For more than a century many paleontologists, biologists, paleoecologists, and archaeologists have contended that Equus species (American horse) became extinct on the North American continent by about 13,000 calibrated years BP – all part of the Late Pleistocene (Ice Age) extinction event. The paleontological project presented here that focuses on Equus from Rancho Carabanchel, San Luis Potosí, México became chronologically intriguing to us in having the horse consistently radiometrically dating into the Holocene, well beyond the presumed extinction event. Our approach to this observation was to conduct successive radiocarbon dates (n=19) tied as closely as possible to fossil remains and to stratigraphic units. The remains of the extant horse, Equus caballus, were recovered only in the upper-most Unit I while the extinct Equus cf. mexicanus, E. cf. conversidens, and E. cf. tau were recovered from the underlying Units II – VI of the late Holocene to approximately 45,000 calibrated years ago. We discuss how our data adds to the growing information which implies that horses may have persisted in this region of México well after the classical Late Pleistocene extinction event. Our conclusions may well illustrate that the extinction episode was actually a process lasting well into the Holocene and was not the event that many paleoecologists and archaeologist envision.

As the late Pleistocene (Rancholabrean Land Mammal Age, LMA; Bell et al. 2004) came to an end in North America, some 38 genera of mammals had vanished, both herbivores and carnivorans (Martin 1967, 2005; Koch & Barnosky 2006; Meltzer 2015; and references within). The majority of these taxa are considered megafauna (≥44 kg mass), yet five genera are smaller, ≤44 kg (e.g., Aztlanolagus [Aztlan rabbit; Leporidae], Capromeryx [diminutive pronghorn; Antilocapridae]). Typically listed among the late Pleistocene extinction participants in North America are the various species within the genus Equus, an important aspect to our data presented here. How, why, and precisely when these genera disappeared is still of debate with proposed extinction drivers to include (1) environmental modifications due to climate change (a complex amalgamation of temperature, precipitation, and seasonality shifts), (2) human induced impacts (including ‘overkill’), or (3) some combination of the two (details in Koch & Barnosky 2006). During the early phases of describing and understanding the late Pleistocene extinctions, the process was labeled as an ‘event’, all happening within a geologically short period of time and completed by ~ 13,000 cal YBP (calibrated years before present; Martin 1967). With the increase in assessment of fossil localities over the past number of decades and with the advent of direct AMS radiocarbon dating, the time of extinction appears to be more of a ‘process’ – over a longer period of time, possibly spanning much of the Wisconsinan late glacial (Martin & Klein 1984). Yet the question still remains – did the extinction process progress into the Holocene?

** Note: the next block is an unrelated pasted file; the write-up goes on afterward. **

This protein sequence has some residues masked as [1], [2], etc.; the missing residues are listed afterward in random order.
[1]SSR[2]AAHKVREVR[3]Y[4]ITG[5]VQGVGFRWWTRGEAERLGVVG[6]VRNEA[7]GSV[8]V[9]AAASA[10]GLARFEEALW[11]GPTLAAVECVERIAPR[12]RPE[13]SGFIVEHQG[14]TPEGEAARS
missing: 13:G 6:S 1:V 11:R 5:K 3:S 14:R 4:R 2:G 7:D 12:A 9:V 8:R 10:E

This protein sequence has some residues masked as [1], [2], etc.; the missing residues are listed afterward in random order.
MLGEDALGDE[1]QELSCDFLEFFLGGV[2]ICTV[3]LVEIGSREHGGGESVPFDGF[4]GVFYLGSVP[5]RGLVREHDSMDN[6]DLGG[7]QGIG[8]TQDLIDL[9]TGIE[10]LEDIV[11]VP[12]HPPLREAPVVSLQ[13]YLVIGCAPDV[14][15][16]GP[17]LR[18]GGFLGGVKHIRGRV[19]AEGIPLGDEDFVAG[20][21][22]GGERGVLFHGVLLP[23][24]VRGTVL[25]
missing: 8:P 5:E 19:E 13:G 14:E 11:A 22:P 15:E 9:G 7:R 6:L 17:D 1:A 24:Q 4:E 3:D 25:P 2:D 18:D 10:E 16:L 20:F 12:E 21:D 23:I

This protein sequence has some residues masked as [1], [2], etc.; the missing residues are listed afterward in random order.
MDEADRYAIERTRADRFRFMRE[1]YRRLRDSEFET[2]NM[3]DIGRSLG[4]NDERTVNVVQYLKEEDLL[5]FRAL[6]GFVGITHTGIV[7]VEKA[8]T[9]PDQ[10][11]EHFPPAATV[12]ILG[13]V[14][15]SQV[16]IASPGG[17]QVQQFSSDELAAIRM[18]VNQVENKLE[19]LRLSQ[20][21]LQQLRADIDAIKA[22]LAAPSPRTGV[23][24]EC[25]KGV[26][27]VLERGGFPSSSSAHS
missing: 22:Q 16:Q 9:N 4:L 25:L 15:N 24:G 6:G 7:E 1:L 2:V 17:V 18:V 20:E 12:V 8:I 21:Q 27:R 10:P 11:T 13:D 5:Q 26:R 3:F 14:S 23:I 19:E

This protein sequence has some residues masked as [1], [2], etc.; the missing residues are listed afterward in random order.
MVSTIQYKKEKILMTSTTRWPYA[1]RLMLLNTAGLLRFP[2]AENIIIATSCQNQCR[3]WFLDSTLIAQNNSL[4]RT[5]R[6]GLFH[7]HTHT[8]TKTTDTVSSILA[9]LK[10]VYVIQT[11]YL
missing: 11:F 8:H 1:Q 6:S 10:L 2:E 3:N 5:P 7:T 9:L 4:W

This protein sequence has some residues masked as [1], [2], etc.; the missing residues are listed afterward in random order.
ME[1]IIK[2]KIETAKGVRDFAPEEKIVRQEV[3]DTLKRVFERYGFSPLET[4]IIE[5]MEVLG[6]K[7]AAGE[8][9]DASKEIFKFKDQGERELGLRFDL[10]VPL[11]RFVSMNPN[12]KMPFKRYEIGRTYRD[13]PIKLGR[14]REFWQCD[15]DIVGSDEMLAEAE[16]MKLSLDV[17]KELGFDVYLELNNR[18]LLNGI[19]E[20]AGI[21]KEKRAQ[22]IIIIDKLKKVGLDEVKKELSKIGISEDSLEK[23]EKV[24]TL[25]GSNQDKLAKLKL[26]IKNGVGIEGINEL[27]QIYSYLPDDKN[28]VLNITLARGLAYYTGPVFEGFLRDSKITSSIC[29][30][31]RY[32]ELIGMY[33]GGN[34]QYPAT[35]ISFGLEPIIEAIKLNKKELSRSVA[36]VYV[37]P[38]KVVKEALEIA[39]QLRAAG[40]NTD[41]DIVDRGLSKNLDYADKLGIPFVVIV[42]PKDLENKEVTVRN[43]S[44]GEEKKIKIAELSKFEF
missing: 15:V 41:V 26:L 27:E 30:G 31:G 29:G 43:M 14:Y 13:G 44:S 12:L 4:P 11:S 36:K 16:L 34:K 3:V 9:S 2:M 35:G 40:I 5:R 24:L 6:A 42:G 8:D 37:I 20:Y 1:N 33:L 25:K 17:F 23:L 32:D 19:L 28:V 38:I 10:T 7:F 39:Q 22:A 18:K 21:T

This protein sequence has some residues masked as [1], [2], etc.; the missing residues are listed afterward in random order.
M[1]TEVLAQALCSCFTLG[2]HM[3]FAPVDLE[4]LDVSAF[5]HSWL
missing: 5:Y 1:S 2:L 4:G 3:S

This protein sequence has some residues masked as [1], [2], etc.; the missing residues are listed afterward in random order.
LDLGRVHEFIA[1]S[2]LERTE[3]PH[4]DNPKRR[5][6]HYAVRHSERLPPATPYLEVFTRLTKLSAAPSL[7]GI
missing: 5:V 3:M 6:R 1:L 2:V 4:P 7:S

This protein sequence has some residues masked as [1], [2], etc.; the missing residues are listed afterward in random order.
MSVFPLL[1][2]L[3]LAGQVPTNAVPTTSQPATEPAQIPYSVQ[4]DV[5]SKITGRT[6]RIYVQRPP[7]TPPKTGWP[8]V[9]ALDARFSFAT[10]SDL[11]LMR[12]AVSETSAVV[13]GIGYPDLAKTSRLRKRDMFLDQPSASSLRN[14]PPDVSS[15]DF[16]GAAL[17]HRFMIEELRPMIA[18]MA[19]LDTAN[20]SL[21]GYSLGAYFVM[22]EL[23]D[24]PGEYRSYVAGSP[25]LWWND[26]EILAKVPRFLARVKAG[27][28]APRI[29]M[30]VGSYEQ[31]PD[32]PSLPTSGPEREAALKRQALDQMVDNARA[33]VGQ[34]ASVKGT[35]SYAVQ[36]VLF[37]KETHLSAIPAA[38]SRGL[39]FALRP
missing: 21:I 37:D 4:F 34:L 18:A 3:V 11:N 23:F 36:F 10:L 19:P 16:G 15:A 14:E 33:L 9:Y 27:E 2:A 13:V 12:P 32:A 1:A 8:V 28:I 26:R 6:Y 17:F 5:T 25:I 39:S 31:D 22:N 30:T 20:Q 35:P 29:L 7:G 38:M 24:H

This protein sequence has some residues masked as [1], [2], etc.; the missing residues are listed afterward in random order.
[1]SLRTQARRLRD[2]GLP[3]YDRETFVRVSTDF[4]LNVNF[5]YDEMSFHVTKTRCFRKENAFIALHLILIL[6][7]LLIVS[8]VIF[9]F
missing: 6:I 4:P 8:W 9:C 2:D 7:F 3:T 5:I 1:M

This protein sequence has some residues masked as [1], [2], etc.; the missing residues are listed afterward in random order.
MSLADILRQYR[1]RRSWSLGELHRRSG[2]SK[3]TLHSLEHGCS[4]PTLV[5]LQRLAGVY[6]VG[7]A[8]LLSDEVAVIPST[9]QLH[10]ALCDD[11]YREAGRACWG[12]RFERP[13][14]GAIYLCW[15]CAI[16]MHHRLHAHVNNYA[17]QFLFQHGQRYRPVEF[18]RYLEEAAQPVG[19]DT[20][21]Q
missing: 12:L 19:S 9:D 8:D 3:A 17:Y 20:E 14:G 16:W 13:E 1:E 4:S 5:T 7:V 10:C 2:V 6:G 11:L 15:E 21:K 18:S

With the increase in fossil sites and their detailed analyses, select megafaunal taxa are now known to have also survived the terminal extinction date of ~ 13,000 cal YBP in select regions of the northern hemisphere. The youngest age for Mammuthus primigenius (woolly mammoth) survival in eastern Siberia is 10,700 YBP (Nikolskiy et al. 2011). Small insular populations of M. primigenius are known to have survived as relicts on St. Paul Island (Alaska) until ~ 5,600 cal YBP (Graham et al. 2016; see also Veltre et al. 2008) and Wrangel Island (northeastern Siberia) until perhaps ~ 4,020 cal YBP (Vartanyan et al. 2008). Bison priscus (steppe bison) persisted in the southern Yukon until ~ 6,000 cal YBP (Zazula et al. 2017) with purported genetic data suggesting its survival to as recently as a few hundred years ago (Heintzman et al. 2017). Using ancient DNA from sedimentary deposits (sedaDNA), the record of both M. primigenius and Equus survived until ~ 7,000 cal YBP from interior Alaska and the Yukon, living in the Mammoth Steppe environment (Haile et al. 2009; Murchie et al. 2020, 2021). More and more evidence seems to imply that select megafaunal species may have persisted through the presumed extinction event, suggesting that the process progressed well into the Holocene (reviewed in Murchie et al. 2021). Important to the data presented here is the existence of data indicating the Holocene persistence of Equus, albeit in more northern latitudes. A major question continues as to whether Holocene persistence of Equus, and other now-extinct taxa persisted in more southern latitudes, hence our presentation here creating a paradigm shift.